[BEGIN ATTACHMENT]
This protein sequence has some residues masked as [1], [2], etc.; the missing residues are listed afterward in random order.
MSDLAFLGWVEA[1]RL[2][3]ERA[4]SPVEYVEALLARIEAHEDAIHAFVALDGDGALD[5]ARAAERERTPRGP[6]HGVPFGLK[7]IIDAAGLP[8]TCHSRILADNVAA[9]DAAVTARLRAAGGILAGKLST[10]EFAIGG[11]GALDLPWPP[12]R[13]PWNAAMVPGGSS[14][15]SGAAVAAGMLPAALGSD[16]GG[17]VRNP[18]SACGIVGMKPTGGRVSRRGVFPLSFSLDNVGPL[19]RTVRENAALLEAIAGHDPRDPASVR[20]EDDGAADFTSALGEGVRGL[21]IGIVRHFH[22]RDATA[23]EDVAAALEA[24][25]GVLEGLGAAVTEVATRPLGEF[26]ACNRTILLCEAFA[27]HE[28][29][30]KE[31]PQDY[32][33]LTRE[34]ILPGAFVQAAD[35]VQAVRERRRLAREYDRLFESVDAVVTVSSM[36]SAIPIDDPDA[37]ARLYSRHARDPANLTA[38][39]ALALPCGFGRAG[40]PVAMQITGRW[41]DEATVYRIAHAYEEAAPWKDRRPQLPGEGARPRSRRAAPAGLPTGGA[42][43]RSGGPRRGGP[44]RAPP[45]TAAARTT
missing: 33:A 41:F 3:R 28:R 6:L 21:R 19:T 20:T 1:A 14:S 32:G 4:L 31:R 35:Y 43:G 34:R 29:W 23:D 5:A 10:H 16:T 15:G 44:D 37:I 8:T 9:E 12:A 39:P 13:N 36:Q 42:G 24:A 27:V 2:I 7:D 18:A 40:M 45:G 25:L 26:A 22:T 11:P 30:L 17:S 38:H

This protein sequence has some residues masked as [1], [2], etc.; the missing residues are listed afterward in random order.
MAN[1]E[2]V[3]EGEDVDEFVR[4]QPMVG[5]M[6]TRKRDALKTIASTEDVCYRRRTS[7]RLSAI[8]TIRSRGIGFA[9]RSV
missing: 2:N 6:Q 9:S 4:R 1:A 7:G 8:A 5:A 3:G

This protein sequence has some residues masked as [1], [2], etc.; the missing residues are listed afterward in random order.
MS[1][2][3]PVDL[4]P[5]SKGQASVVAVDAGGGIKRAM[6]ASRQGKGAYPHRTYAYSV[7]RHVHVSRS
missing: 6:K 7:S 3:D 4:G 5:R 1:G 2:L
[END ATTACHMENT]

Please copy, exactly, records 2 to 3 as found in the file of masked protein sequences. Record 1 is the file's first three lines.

This protein sequence has some residues masked as [1], [2], etc.; the missing residues are listed afterward in random order.
MAN[1]E[2]V[3]EGEDVDEFVR[4]QPMVG[5]M[6]TRKRDALKTIASTEDVCYRRRTS[7]RLSAI[8]TIRSRGIGFA[9]RSV
missing: 2:N 6:Q 9:S 4:R 1:A 7:G 8:A 5:A 3:G

This protein sequence has some residues masked as [1], [2], etc.; the missing residues are listed afterward in random order.
MS[1][2][3]PVDL[4]P[5]SKGQASVVAVDAGGGIKRAM[6]ASRQGKGAYPHRTYAYSV[7]RHVHVSRS
missing: 6:K 7:S 3:D 4:G 5:R 1:G 2:L